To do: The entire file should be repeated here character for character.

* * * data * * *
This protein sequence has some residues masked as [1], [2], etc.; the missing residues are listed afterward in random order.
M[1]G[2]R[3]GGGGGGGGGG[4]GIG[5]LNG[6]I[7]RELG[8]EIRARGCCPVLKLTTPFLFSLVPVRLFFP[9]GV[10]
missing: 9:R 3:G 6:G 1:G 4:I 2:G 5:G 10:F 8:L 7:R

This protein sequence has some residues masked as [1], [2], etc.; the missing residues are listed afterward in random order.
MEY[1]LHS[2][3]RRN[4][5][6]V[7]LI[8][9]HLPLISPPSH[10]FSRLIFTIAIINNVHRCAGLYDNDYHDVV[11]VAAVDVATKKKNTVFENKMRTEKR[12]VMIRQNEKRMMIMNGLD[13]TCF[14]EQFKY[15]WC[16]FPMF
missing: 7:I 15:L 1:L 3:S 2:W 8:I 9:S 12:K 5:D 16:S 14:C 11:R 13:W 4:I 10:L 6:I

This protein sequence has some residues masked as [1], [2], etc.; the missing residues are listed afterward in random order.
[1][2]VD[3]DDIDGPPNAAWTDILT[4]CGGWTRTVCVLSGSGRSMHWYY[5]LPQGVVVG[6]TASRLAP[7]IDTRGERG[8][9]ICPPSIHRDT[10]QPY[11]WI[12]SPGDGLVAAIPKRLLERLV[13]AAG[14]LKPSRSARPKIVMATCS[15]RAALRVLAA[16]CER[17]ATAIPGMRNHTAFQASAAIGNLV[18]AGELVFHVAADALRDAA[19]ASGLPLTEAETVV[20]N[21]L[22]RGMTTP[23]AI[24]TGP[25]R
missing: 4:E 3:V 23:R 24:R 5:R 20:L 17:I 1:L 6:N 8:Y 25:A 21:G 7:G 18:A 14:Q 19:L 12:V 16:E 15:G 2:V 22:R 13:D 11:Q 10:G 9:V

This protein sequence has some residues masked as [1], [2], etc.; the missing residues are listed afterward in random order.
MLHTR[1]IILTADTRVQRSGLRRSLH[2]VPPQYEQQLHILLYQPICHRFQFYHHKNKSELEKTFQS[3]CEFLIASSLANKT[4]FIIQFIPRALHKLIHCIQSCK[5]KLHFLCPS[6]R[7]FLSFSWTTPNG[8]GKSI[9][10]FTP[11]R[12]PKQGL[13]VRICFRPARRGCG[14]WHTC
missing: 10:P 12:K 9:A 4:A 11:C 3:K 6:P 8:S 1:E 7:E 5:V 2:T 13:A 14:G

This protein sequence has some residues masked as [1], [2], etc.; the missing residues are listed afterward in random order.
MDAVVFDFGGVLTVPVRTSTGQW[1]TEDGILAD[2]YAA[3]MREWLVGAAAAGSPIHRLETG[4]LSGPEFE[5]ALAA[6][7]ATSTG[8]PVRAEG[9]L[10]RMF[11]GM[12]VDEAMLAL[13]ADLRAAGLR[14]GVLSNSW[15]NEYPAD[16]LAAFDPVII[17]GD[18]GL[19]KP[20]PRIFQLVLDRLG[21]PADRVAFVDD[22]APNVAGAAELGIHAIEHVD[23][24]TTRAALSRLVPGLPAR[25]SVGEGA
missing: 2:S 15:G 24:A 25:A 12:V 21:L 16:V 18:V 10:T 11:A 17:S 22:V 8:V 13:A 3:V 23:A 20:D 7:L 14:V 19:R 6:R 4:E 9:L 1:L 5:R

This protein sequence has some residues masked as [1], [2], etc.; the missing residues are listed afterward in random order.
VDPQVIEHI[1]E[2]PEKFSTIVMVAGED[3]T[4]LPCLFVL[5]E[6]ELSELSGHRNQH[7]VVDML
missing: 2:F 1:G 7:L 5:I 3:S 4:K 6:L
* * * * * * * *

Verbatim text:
This protein sequence has some residues masked as [1], [2], etc.; the missing residues are listed afterward in random order.
M[1]G[2]R[3]GGGGGGGGGG[4]GIG[5]LNG[6]I[7]RELG[8]EIRARGCCPVLKLTTPFLFSLVPVRLFFP[9]GV[10]
missing: 9:R 3:G 6:G 1:G 4:I 2:G 5:G 10:F 8:L 7:R

This protein sequence has some residues masked as [1], [2], etc.; the missing residues are listed afterward in random order.
MEY[1]LHS[2][3]RRN[4][5][6]V[7]LI[8][9]HLPLISPPSH[10]FSRLIFTIAIINNVHRCAGLYDNDYHDVV[11]VAAVDVATKKKNTVFENKMRTEKR[12]VMIRQNEKRMMIMNGLD[13]TCF[14]EQFKY[15]WC[16]FPMF
missing: 7:I 15:L 1:L 3:S 2:W 8:I 9:S 12:K 5:D 16:S 14:C 11:R 13:W 4:I 10:L 6:I

This protein sequence has some residues masked as [1], [2], etc.; the missing residues are listed afterward in random order.
[1][2]VD[3]DDIDGPPNAAWTDILT[4]CGGWTRTVCVLSGSGRSMHWYY[5]LPQGVVVG[6]TASRLAP[7]IDTRGERG[8][9]ICPPSIHRDT[10]QPY[11]WI[12]SPGDGLVAAIPKRLLERLV[13]AAG[14]LKPSRSARPKIVMATCS[15]RAALRVLAA[16]CER[17]ATAIPGMRNHTAFQASAAIGNLV[18]AGELVFHVAADALRDAA[19]ASGLPLTEAETVV[20]N[21]L[22]RGMTTP[23]AI[24]TGP[25]R
missing: 4:E 3:V 23:R 24:R 5:R 20:L 17:I 1:L 6:N 8:Y 25:A 21:G 7:G 18:A 14:Q 19:L 12:V 16:E 15:G 2:V 22:R 13:D 11:Q 10:G 9:V

This protein sequence has some residues masked as [1], [2], etc.; the missing residues are listed afterward in random order.
MLHTR[1]IILTADTRVQRSGLRRSLH[2]VPPQYEQQLHILLYQPICHRFQFYHHKNKSELEKTFQS[3]CEFLIASSLANKT[4]FIIQFIPRALHKLIHCIQSCK[5]KLHFLCPS[6]R[7]FLSFSWTTPNG[8]GKSI[9][10]FTP[11]R[12]PKQGL[13]VRICFRPARRGCG[14]WHTC
missing: 10:P 12:K 9:A 4:A 11:C 3:K 6:P 8:S 1:E 7:E 5:V 2:T 13:A 14:G

This protein sequence has some residues masked as [1], [2], etc.; the missing residues are listed afterward in random order.
MDAVVFDFGGVLTVPVRTSTGQW[1]TEDGILAD[2]YAA[3]MREWLVGAAAAGSPIHRLETG[4]LSGPEFE[5]ALAA[6][7]ATSTG[8]PVRAEG[9]L[10]RMF[11]GM[12]VDEAMLAL[13]ADLRAAGLR[14]GVLSNSW[15]NEYPAD[16]LAAFDPVII[17]GD[18]GL[19]KP[20]PRIFQLVLDRLG[21]PADRVAFVDD[22]APNVAGAAELGIHAIEHVD[23][24]TTRAALSRLVPGLPAR[25]SVGEGA
missing: 2:S 15:G 24:A 25:A 12:V 21:L 16:V 18:V 10:T 11:A 17:S 22:V 8:V 13:A 3:V 23:A 20:D 7:L 14:V 19:R 6:R 4:E 9:L 1:L 5:R

This protein sequence has some residues masked as [1], [2], etc.; the missing residues are listed afterward in random order.
VDPQVIEHI[1]E[2]PEKFSTIVMVAGED[3]T[4]LPCLFVL[5]E[6]ELSELSGHRNQH[7]VVDML
missing: 2:F 1:G 7:L 5:I 3:S 4:K 6:L